Published by 47North
Published on June 14th 2016
Genres: Adult, Fantasy & Magic, Urban Fantasy
Buy on Amazon--Buy on B&N--Buy on Audible
Add to Goodreads
Mattie Carver’s engagement party should have marked the start of her own personal fairy tale. But when her fiancé, Ben, is violently abducted the next morning, her desperate quest to find him rips her away from small-town life and reveals a shattering truth: magic is real—and Ben is hooked. It’s not the stuff of storybooks. It’s wildly addictive, capable of producing everything from hellish anguish to sensual ecstasy almost beyond human endurance.
Determined to find out who took Ben and why, Mattie immerses herself in a shadowy underworld and comes face-to-face with the darkly alluring Asa Ward, a rogue magic dealer, infamous hustler…and her missing fiancé’s estranged brother. Asa has the power to sense magic, and he realizes Mattie is a reliquary, someone with the rare ability to carry magic within her own body, undetected. Asa agrees to help find Ben on one condition: Mattie must use her uncommon talent to assist his smuggling operations. Now, from magic-laced Vegas casinos to the netherworld clubs of Bangkok, Mattie is on a rescue mission. With Asa by her side, she’ll face not only the supernatural forces arrayed against her but the all-too-human temptation that she fears she can’t resist.
Which do you find the hardest to write, the first or the last line of your novels? Why?
The first! I’m just diving into the story. I want something that draws the reader in, but sometimes it’s tough to know exactly where to start. So I fumble around for a while, in search of a way in. Usually my last lines write themselves, just like putting the period at the end of a sentence.
What 3 words would you use to describe your book?
Dark, Psychological, Quirky
What’s in your “Author Survival Kit”? (Pens, Caffeine, iPods, etc?)
Coffee (and occasionally wine), my playlists, and the discipline to turn off the damn Internet.
If you could only eat one thing for the rest of your life, what would it be?
Let’s talk character names. How do you go about selecting names for characters in your books? Do the names you pick have any significance to you, or do you ever feel inspired by a name?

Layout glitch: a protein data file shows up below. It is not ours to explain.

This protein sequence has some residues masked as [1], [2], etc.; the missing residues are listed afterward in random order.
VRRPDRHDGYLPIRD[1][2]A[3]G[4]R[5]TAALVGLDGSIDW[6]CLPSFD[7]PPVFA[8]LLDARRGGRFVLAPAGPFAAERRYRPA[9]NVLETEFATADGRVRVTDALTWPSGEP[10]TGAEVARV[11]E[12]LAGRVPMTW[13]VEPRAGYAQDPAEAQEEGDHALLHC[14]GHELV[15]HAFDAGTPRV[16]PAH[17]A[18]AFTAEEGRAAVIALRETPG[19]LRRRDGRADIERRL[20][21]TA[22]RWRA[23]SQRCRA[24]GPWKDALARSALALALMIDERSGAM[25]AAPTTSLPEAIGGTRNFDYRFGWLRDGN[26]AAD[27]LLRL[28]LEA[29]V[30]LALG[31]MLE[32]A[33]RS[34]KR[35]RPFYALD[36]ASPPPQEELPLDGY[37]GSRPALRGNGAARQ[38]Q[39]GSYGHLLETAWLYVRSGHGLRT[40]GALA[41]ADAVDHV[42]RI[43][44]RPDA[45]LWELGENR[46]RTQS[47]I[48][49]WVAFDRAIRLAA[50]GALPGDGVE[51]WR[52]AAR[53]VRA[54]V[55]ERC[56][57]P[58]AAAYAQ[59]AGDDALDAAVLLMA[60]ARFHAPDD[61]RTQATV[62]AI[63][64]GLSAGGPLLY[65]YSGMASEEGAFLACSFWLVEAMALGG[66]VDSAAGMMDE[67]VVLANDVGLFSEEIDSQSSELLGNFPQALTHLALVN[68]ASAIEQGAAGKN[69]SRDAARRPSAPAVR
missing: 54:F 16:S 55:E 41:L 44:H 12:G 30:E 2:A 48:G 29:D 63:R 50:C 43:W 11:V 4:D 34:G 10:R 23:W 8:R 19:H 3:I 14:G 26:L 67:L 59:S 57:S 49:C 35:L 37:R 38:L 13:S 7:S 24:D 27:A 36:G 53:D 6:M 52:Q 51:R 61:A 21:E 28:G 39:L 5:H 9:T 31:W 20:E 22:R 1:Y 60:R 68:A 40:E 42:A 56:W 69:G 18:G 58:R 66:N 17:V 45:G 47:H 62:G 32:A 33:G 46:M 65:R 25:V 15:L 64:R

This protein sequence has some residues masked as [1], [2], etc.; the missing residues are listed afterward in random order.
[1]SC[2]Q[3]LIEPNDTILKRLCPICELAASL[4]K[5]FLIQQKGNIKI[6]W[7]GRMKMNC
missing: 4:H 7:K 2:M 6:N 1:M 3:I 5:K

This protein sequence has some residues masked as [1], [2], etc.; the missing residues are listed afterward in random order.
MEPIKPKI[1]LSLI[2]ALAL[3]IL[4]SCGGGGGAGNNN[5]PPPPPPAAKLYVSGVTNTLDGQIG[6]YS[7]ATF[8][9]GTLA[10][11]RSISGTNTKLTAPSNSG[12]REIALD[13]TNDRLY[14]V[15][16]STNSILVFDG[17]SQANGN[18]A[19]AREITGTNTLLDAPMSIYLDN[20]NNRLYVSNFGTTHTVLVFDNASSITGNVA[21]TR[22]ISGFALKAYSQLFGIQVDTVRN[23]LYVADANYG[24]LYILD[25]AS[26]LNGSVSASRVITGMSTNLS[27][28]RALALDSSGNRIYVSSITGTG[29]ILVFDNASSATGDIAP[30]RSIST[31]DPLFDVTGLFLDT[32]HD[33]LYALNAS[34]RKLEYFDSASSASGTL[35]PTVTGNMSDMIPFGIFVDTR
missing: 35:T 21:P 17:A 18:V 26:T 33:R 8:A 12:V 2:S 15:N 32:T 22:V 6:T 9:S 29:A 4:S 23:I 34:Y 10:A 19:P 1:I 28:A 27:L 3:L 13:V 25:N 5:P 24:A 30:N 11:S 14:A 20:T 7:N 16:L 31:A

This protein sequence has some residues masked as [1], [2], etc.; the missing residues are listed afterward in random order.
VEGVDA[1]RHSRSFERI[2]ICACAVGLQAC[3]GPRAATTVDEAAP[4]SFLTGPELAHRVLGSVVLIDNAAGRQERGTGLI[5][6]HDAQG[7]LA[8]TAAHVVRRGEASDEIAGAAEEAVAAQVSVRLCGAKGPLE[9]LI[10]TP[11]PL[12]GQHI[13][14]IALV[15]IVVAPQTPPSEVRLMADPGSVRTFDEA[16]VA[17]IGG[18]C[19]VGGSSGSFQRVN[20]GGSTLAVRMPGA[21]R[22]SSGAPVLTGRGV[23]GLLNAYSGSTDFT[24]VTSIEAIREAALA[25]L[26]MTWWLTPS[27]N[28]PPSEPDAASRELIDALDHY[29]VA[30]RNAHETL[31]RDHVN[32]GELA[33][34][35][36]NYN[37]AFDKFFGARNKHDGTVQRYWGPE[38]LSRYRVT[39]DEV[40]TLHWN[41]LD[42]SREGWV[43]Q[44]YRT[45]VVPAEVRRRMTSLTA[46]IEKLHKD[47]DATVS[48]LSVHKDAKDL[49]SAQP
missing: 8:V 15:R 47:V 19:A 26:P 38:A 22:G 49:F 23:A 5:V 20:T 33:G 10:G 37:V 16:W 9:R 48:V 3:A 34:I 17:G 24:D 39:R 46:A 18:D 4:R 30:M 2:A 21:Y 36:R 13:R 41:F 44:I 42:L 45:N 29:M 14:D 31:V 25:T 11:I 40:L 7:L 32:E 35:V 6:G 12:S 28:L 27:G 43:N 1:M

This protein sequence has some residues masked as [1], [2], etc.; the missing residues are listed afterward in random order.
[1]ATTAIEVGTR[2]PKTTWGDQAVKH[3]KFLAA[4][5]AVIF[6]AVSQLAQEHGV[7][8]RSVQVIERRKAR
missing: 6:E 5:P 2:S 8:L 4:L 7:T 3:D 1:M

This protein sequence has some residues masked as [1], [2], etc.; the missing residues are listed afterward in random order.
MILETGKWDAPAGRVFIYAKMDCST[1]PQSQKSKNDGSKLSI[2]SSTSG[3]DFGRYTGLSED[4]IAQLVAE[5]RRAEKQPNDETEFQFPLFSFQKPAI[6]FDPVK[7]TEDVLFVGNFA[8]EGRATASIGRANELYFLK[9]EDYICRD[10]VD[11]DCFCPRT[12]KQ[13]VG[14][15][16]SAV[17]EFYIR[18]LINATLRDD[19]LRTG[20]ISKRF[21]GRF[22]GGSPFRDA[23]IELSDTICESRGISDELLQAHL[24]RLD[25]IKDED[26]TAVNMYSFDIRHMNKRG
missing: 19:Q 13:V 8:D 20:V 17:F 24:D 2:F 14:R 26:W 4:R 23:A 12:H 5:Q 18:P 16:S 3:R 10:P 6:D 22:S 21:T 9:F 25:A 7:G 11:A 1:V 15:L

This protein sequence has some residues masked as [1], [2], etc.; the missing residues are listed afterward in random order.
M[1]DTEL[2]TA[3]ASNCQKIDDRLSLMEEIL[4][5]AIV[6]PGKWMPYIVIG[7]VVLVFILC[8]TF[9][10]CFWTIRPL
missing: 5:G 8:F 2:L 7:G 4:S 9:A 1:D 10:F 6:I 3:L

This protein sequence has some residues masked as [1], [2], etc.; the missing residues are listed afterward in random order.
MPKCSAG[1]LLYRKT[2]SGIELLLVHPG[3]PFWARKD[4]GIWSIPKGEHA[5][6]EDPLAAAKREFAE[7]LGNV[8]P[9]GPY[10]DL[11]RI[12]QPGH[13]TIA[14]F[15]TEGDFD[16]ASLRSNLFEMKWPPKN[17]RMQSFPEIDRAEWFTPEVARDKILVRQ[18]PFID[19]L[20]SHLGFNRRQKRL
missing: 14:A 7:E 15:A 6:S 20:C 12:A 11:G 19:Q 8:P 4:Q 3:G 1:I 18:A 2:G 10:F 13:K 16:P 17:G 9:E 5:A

Sometimes I choose names that have meanings, but usually I just choose something that fits culturally (like, all the Ferrys from Servants of Fate have Irish names, and all the Kupari from The Impostor Queen have Finnish names) and personality-wise for the character. Most important—I want to pick something that I don’t get tired of typing, or something that I’ll frequently misspell. I like to keep it simple. I do also Google names to see if I’ve accidentally picked the name of a porn star or something. Aaaaand sometimes I like the name so much I ignore the results, even if they’ll raise eyebrows.
What are the last 3 books you enjoyed reading?
Tishomingo Blues by Elmore Leonard, Ghettoside by Jill Leovy, Dreamland by Sam Quinones.
Do you have a favorite place to write? Tell us about it!
Honestly, I don’t pay a tremendous amount of attention to my writing space when I’m really engrossed in something. I can write (and have written) just about anywhere as long as I have my laptop.
7/22: Supernatural Snark – Q&A
7/24: The Book Cellar – Review
7/25: Fiction Fare – Q&A
7/26: No BS Book Reviews – Q&A
7/27: Stuck in Books – Excerpt
7/28: Ex Libris – Review
7/28: BCS Reviews – Review
7/30: Lost in Lit – Review
Latest posts by Stephanie (see all)
- Getting Gif-y With It (+ GIVEAWAY): TILL DEATH by Jennifer L. Armentrout - February 27, 2017
- Steph’s Review: Royally Matched (Royally #2) by Emma Chase - February 23, 2017
- Steph’s Review: Caraval by Stephanie Garber - February 22, 2017